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A world with no parasites: sustainable or not?

red queen race

Over the past couple of years, many tiny worms have wriggled their way into the Otago Museum’s collection. You might be wondering why these parasitic creatures are so welcomed by the Museum – won’t they make us sick? Wouldn’t the world be a better place without them? The truth is rather different – in the absence of parasitism, the world, as we know it, would cease to exist and its inhabitants would be heading towards a spine-chilling surrealism!

First, accompany me to a world swamped with squeaky rats and mice. Many parasites control their host populations via cunning strategies such as mind manipulation, so that the host willingly seeks out its predator. Such is the case in mice, who become attracted to cats after contracting toxoplasmosis. This increases the parasite’s chances of transmission to its definitive host where it completes its own life cycle and reproduces. So in a way, the parasite helps control the mice population.


Mice in council

Image: An illustration of "The Mice in Council" in Choix de Fables de La Fontaine where the mice decide to bell a cat to alert others when the cat’s approaching, but no one volunteers to place a bell on the cat. Public domain image.


Although tiny armies of parasites are not alone in keeping a tab on host numbers, they play a pivotal role in doing so. In fact, it is the ability of parasites to harm their hosts that leads to a remarkable natural phenomenon called the Red Queen hypothesis. Remember the scene from Through the Looking Glass, where the Red Queen tells Alice that she’ll have to keep running in order to remain at the very same place? It’s a bit like that for parasites and their hosts – both hosts and parasites must constantly change and evolve in order to assure survival. Spooky as it may sound, the eternal relationship between hosts and parasites is indeed shaped by this continuous race.

Nothing explains this phenomenon better than the trait of “brood parasitism” exhibited by cuckoos. These cheeky birds have found the solution to escaping the hardest job on Earth – raising their young! They do this by exploiting a host species like a starling. A cuckoo will lay its eggs in its host’s nest and trick it to hatch them as their own.

The cuckoo’s eggs mimic the egg patterns of a starling, but the starling is not as foolish as you may think – starlings are developing strategies to vary the patterns in their own eggs to distinguish them from cuckoo eggs. If all starlings are able to weed out the foster eggs laid by the cuckoos, the cuckoo will no longer be able to trick their hosts – bad news for the cuckoo. So the cuckoo endeavors to copy the changing egg patterns of the starling’s eggs in order to continue exploiting it.

Cuckoo chicks are master tricksters, too! By mimicking the sound of starling chicks, they’re able to trick their foster mothers into feeding them. If you’ve ever seen a starling and a cuckoo, you would have noticed the massive difference in size between them. A minuscule mother, feeding a giant chick, how can she successfully raise the hungry chick of a bird more than twice its size? Well, the cuckoo chick has another trick up its sleeves – its call matches the sound of multiple chicks, all begging for food at once, tricking the starling into feeding the same chick again and again. The chicks take the vindictiveness a step further by expelling the starling’s own eggs out of its nest.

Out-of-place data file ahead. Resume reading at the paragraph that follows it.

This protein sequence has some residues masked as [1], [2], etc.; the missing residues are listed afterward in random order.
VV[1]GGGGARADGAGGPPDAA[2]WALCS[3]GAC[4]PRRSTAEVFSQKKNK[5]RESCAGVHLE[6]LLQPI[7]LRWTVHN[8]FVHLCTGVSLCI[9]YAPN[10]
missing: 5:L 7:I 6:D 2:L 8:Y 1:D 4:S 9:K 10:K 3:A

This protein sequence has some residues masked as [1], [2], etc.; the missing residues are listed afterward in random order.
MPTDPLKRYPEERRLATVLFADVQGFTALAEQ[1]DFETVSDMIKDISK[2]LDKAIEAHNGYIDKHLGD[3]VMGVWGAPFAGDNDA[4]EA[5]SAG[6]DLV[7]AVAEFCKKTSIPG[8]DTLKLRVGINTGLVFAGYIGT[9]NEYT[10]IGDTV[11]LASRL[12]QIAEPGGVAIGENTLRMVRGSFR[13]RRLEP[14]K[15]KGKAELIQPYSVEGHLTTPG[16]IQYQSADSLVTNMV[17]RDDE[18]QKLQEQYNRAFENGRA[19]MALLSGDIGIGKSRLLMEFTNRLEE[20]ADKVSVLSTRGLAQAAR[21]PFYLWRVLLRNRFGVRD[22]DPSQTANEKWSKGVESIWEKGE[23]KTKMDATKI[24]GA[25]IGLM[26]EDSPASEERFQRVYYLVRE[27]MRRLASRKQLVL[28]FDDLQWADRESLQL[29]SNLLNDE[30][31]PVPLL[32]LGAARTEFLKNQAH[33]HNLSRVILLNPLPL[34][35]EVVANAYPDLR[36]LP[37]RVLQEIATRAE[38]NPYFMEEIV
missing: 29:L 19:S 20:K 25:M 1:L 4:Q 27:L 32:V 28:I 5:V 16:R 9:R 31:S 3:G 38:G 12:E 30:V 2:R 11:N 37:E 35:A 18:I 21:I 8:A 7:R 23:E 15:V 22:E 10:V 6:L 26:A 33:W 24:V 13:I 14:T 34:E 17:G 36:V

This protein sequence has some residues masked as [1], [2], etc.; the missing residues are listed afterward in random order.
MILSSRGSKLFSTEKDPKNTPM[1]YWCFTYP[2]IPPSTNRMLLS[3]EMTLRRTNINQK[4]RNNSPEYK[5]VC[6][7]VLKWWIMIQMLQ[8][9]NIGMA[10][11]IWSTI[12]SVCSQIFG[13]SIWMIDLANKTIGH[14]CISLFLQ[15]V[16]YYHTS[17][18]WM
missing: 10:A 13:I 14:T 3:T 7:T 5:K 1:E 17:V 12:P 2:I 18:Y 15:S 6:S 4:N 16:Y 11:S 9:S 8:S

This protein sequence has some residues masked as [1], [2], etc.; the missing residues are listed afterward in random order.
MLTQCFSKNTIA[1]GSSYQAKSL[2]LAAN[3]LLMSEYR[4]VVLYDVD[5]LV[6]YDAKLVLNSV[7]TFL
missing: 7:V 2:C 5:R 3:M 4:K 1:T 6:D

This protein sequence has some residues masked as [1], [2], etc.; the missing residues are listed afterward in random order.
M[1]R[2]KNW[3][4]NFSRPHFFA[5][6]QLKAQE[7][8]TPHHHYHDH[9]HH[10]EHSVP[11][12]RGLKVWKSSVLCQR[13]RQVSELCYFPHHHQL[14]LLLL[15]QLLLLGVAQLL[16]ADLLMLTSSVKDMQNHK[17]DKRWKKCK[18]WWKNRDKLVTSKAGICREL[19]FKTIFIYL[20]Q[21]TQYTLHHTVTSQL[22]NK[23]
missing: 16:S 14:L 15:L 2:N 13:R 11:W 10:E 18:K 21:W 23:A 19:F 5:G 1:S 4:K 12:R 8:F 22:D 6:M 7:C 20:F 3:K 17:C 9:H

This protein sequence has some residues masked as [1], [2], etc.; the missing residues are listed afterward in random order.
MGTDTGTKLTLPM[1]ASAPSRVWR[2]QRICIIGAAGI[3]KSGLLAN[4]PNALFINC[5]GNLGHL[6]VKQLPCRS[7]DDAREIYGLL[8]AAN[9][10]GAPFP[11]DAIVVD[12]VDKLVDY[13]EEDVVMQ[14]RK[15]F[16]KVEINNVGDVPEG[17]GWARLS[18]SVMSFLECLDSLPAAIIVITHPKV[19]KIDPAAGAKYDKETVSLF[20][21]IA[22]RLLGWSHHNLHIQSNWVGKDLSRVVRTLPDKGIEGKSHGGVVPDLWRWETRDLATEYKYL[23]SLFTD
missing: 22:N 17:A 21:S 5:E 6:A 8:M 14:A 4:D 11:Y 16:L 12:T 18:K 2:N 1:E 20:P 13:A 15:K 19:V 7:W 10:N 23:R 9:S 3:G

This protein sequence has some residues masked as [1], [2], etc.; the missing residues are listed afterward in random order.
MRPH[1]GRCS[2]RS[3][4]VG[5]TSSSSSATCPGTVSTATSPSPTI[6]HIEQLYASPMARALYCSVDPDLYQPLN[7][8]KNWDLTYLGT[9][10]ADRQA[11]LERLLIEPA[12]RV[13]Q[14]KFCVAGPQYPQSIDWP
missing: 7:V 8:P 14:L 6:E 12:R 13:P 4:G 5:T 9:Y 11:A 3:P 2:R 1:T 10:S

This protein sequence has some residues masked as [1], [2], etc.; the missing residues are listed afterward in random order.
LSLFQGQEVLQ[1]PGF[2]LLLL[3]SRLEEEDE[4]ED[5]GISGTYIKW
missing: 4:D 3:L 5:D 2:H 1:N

cuckoo chick

Image: Reed warbler feeding a common cuckoo chick is a classic case of brood parasitism. By Per Harald Olsen. CC BY SA.


The cuckoo is a particularly malicious parasite, but not all parasites are so evil. In fact, being infected by some parasites is what makes us resilient when attacked by more harmful parasites. In 1796 Edward Jenner noticed that milkmaids who were exposed to cowpox became resistant to scarring smallpox. His observation led to the discovery to immunisation ­– a perfect example of a parasite saving the world! Some of you might also be familiar with the cleanliness hypothesis that argues the need for humans to be exposed to germs so our immune system can become strong and won’t go haywire as soon as it encounters any nasties.


cow pock

Image: In The Cow-Pock – or – the Wonderful Effects of the New Inoculation! (1802), James Gillray caricatured recipients of the smallpox vaccine developing cow-like appendages. Public domain image.


Given the benefits parasites bestow upon Earth, the more we know about them, the better we can understand our environment and arm ourselves against the true nasties! The parasites that arrive at the Museum form important research material to help us understand our biodiversity and environment. This information is particularly important in a world threatened by an array of anthropogenic activities including climate change. These new acquisitions are a result of collaborations between the Museum and local parasitologists, as well as of independent collection efforts by the Museum, addressing the gap in our knowledge of local diversity of these tiny, but indispensable creatures.


Top image: The Red Queen’s race as depicted by John Tenniel in Chapter Two – The Garden of Live Flowers. Public domain image.